January 12, 2016
It is easy to overlook the problem of the unbanked and underbanked in the United States — if for no other reason than it is far from the endemic problem here that it is in other parts of the world. However, depending upon the exact data set one is using, a full 10 percent of American adults are unbanked, with another 17 percent of them underbanked (meaning they have some basic banking services but are not using the full suite of financial services available to the average consumer).
While having a financial system that is 73 percent inclusive is actually pretty good news, particularly when one looks at the global rankings in this area, it’s not great news and means that almost a quarter of the adult population is insufficiently banked. And that literally adds up to tens of millions of people.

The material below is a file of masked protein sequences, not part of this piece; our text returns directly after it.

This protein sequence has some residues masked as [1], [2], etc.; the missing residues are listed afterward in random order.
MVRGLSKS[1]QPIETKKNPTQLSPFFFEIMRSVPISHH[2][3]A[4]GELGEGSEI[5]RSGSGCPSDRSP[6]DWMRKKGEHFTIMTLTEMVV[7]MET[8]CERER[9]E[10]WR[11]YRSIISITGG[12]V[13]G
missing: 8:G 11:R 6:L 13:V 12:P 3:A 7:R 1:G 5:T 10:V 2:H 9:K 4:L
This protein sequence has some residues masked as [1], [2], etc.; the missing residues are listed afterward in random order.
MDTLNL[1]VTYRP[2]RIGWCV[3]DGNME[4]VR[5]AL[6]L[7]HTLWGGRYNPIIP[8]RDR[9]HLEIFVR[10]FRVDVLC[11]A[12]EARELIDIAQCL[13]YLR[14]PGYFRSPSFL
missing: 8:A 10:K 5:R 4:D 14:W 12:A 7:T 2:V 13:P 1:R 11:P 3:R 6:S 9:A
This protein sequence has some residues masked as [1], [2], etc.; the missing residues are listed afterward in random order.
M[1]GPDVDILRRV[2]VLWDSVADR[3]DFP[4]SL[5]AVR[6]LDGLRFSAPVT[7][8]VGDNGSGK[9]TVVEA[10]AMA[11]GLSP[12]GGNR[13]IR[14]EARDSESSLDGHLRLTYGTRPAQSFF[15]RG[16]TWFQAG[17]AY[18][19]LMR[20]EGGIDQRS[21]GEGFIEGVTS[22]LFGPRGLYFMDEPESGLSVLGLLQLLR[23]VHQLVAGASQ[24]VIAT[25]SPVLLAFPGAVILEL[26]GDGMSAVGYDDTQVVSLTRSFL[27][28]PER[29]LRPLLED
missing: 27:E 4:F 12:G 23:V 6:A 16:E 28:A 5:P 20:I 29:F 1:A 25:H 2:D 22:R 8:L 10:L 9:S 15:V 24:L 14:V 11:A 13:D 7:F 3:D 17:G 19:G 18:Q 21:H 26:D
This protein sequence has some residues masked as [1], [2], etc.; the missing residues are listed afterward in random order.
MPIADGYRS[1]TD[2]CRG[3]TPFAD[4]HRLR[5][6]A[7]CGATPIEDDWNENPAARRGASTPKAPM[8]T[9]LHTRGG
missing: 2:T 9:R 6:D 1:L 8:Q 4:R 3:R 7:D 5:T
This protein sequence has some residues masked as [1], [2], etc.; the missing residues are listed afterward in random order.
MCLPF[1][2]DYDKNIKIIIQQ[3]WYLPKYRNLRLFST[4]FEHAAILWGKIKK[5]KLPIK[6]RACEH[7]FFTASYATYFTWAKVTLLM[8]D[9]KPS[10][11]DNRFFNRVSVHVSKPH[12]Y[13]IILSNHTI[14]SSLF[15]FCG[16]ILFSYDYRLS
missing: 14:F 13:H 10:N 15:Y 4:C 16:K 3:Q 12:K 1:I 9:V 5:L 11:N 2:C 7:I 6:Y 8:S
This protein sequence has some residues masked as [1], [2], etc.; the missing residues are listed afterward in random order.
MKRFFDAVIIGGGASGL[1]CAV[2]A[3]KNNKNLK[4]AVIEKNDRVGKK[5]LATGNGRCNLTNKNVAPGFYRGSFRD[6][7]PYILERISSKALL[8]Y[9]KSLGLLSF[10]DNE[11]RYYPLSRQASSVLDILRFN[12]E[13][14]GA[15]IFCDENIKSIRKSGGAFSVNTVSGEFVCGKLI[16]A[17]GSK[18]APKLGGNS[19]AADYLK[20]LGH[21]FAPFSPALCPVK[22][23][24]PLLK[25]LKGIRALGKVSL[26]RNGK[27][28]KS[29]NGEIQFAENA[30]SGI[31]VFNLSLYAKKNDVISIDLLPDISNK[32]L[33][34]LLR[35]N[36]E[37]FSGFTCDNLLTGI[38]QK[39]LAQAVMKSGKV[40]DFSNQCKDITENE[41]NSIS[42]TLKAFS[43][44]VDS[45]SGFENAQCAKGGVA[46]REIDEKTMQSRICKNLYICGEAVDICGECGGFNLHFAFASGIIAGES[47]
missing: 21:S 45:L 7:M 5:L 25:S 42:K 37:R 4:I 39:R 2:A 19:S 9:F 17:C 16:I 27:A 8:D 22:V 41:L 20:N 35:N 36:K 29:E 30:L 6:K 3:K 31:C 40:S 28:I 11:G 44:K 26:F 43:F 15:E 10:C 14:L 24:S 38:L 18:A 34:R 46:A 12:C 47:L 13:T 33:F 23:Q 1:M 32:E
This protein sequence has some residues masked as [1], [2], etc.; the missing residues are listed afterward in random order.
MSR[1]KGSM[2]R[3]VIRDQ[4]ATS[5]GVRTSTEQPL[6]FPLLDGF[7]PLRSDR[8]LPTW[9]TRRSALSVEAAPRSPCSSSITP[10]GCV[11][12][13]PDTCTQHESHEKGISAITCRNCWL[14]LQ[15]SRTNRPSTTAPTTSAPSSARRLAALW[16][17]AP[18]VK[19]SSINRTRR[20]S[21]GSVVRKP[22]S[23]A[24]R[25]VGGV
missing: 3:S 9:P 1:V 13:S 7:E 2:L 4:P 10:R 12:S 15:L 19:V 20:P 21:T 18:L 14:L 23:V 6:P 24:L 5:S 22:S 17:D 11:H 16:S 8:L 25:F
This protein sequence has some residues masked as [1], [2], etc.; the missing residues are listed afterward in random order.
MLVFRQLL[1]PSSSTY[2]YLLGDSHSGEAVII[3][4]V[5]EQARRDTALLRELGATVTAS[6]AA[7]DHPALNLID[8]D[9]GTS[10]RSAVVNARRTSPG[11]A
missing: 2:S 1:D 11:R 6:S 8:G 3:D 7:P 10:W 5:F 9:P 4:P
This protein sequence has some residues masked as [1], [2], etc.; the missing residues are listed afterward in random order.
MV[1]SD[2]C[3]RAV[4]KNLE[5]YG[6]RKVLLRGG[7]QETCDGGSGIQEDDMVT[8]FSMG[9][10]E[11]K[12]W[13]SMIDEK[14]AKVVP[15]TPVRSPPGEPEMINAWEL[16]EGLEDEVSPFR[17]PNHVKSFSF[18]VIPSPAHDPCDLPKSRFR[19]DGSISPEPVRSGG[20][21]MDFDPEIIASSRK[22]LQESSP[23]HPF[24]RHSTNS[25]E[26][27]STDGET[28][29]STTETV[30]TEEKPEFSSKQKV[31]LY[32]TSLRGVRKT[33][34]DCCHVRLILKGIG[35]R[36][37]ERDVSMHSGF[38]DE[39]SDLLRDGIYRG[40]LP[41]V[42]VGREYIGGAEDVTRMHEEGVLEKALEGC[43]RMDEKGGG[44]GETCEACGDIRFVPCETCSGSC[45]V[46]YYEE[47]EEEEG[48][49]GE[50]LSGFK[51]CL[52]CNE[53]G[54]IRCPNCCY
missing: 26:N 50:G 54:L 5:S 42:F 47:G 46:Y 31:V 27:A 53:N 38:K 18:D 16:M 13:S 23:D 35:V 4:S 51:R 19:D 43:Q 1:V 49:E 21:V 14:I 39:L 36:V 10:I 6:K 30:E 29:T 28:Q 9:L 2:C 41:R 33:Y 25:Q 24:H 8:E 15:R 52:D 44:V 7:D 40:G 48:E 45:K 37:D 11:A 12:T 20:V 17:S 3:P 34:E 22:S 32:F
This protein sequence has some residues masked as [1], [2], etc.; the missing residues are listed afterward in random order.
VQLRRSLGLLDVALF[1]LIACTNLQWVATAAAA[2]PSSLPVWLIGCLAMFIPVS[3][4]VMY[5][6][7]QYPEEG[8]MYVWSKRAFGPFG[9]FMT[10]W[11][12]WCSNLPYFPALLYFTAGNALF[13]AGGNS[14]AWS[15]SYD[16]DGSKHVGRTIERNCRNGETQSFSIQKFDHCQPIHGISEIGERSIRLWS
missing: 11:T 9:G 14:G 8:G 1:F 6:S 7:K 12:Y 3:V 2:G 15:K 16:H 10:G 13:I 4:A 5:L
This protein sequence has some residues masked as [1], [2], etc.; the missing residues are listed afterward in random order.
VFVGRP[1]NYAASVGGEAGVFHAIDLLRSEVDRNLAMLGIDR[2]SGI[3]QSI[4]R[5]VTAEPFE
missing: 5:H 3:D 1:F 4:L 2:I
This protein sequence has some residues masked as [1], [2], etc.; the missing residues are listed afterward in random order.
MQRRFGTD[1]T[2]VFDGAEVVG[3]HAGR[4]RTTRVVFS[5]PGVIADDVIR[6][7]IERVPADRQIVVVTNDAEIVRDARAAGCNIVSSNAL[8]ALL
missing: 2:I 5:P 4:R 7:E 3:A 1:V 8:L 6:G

However, integrating that last 25 percent into the financial mainstream is challenging, as there are a myriad of reasons why they are outside. A one-size-fits-all solution is hard to come by.
Some consumers have incomes so low that interacting with financial services is too expensive. Others receive income too irregularly to mesh well with the sort of monthly fee schedule imposed by mainstream financial services. Some lack physical access, while others lack awareness and education about the types of financial services available to them. Then, there are those who just straight up don’t like or trust banks.
Assuming that the only solution for that last group is some combination of gold, guns and bitcoins, those first three sets of consumers are where the bulk of interest lies in solving the problem of the un- or underbanked in the U.S. There has been progress, but progress is slow.
But Democratic presidential nominee Bernie Sanders has an idea that he thinks will take a big bite out of the problem that he’s been banging the drum on for at least the last half-decade. Sanders’ solution for the un- and underbanked in America in three words?